Home Health Bariatric surgery patients: a nutritional guide
Essential components of a candidate’s medical history are gathered during the nutrition assessment because they may impact current and postsurgery health .
Cardiovascular risk factors like dyslipidemia, hypertension, and diabetes mellitus are associated with dietary factors.
Congestive heart failure—thiamine deficiency Cardiomyopathy—selenium deficiency Rapid heart rate—thiamine deficiency
Hyperhomocysteinemia—folate, vitamin B12, vitamin B6 deficiency
Pulmonary strength can be diminished by protein calorie malnutrition and this leads to chronic disorders like chronic obstructive pulmonary disease (COPD).
Gastrointestinal disorders may result from food sensitivities, medications, or gluten sensitivity.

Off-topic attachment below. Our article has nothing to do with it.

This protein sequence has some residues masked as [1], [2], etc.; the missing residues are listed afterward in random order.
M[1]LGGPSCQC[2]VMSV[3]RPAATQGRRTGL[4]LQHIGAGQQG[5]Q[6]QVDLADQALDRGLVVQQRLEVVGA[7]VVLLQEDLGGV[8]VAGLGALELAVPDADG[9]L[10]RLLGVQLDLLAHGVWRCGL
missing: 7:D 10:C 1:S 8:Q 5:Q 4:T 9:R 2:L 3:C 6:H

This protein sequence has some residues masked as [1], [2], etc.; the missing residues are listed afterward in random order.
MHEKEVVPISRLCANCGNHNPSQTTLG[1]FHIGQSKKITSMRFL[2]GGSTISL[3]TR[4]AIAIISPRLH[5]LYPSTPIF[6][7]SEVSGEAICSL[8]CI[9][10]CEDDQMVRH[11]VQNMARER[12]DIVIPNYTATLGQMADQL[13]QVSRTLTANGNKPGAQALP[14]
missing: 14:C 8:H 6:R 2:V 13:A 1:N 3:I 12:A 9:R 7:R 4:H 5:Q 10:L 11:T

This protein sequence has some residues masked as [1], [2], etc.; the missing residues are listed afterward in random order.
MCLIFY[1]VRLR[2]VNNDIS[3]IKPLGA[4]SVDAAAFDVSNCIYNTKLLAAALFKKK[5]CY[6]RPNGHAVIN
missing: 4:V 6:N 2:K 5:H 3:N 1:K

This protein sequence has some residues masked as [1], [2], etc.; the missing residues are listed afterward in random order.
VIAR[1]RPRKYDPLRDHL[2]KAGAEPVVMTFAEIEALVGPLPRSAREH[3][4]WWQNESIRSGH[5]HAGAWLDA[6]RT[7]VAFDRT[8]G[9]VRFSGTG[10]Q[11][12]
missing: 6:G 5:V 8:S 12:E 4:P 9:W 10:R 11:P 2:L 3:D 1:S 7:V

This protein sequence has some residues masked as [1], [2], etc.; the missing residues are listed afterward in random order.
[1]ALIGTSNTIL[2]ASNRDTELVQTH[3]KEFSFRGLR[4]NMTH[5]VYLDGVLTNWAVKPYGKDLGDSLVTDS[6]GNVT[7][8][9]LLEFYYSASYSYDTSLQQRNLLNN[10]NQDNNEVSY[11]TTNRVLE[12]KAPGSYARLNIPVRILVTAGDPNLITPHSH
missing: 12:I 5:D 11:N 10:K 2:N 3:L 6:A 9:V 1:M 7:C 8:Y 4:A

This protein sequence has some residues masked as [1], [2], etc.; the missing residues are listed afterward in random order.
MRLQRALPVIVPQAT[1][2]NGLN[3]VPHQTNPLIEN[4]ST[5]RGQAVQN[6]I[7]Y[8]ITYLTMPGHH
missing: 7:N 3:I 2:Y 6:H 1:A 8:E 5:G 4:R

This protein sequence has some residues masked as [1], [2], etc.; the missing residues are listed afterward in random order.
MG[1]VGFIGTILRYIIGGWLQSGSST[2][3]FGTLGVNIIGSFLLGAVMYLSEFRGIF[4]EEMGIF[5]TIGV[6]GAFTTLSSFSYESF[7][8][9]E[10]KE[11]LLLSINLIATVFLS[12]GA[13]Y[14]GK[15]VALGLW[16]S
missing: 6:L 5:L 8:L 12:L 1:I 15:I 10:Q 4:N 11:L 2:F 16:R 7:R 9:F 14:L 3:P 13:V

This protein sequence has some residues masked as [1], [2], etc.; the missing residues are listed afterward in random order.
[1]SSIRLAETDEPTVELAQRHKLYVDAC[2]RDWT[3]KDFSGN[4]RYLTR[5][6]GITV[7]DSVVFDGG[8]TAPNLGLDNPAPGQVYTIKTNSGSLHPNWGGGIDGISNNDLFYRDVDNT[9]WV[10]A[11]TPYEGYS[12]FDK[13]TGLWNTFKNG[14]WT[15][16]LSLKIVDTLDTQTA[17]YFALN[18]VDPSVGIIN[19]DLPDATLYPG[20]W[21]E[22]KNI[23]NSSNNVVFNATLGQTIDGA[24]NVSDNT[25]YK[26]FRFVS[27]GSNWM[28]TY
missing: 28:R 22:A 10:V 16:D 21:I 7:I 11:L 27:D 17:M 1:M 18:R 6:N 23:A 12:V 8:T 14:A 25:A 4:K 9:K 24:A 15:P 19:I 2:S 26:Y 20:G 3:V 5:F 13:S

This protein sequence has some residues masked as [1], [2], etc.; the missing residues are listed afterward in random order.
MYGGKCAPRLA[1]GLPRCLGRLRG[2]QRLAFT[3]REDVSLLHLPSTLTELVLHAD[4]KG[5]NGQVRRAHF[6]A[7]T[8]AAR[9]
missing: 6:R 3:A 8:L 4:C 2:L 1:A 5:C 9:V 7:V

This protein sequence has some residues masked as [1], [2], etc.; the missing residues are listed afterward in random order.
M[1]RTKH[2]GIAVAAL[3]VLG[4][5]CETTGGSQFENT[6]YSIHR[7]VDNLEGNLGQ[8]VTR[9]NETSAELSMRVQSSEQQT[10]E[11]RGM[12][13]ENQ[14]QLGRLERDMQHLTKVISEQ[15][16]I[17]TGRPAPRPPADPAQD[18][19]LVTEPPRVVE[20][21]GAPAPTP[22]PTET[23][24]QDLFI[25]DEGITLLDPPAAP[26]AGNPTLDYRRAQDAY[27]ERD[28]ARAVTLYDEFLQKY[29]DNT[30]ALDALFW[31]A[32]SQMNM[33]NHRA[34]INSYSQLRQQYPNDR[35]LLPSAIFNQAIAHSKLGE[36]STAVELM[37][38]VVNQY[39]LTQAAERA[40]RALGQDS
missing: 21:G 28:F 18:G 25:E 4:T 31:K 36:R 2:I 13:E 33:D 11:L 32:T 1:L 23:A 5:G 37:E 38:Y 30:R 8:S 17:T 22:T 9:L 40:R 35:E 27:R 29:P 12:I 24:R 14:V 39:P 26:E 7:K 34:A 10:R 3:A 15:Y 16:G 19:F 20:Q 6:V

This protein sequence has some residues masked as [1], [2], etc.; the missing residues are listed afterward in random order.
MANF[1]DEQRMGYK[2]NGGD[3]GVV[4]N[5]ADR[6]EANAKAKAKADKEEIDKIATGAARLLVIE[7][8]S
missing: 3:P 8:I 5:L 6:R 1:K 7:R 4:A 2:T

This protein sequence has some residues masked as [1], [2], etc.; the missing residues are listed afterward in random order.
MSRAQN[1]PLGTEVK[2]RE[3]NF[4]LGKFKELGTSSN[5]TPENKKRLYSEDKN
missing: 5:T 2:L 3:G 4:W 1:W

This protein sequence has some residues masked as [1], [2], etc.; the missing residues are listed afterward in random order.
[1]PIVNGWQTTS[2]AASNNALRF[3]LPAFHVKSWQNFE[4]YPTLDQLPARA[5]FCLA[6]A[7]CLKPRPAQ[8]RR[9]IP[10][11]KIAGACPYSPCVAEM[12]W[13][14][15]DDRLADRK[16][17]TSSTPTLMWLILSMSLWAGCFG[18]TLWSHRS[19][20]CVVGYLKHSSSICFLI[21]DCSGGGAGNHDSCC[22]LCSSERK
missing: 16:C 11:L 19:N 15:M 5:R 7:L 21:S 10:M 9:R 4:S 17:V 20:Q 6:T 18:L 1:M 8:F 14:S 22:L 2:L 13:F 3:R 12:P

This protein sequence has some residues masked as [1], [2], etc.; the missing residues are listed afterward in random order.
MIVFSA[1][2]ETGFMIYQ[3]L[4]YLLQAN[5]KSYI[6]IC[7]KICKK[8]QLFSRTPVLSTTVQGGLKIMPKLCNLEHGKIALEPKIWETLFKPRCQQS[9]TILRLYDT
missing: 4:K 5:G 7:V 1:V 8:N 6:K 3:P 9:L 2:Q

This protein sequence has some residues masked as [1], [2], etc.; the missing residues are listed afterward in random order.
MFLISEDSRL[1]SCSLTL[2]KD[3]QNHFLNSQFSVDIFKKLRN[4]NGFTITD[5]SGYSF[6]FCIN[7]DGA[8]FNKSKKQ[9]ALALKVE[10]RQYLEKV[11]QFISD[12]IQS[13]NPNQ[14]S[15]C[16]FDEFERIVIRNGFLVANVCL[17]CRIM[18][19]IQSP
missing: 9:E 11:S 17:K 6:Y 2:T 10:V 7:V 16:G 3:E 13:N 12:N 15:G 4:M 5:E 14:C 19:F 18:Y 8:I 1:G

Inflammatory bowel disease—protein calorie malnutrition Liver disease—protein calorie malnutrition Pancreatic insufficiency—vitamins D, A, E, A deficiency Atrophic gastritis—vitamin B12 deficiency
Musculoskeletal issues can influence weight loss potential and quality of life postsurgery.
Generalized muscle weakness/endurance—dehydration, iron deficiency, nutrient deficiencies Muscle wasting—vitamin D, protein calorie deficiency Osteoporosis—Calcium, magnesium, vitamin D
Thyroid disorders can be assessed by physical examination of reflex time, basal body temperatures and laboratory testing of thyroid stimulating hormone (TSH), free triiodothyronine (T3), free thyroxine (T4), reverse T3, and thyroid peroxidase (TPO) antibodies.
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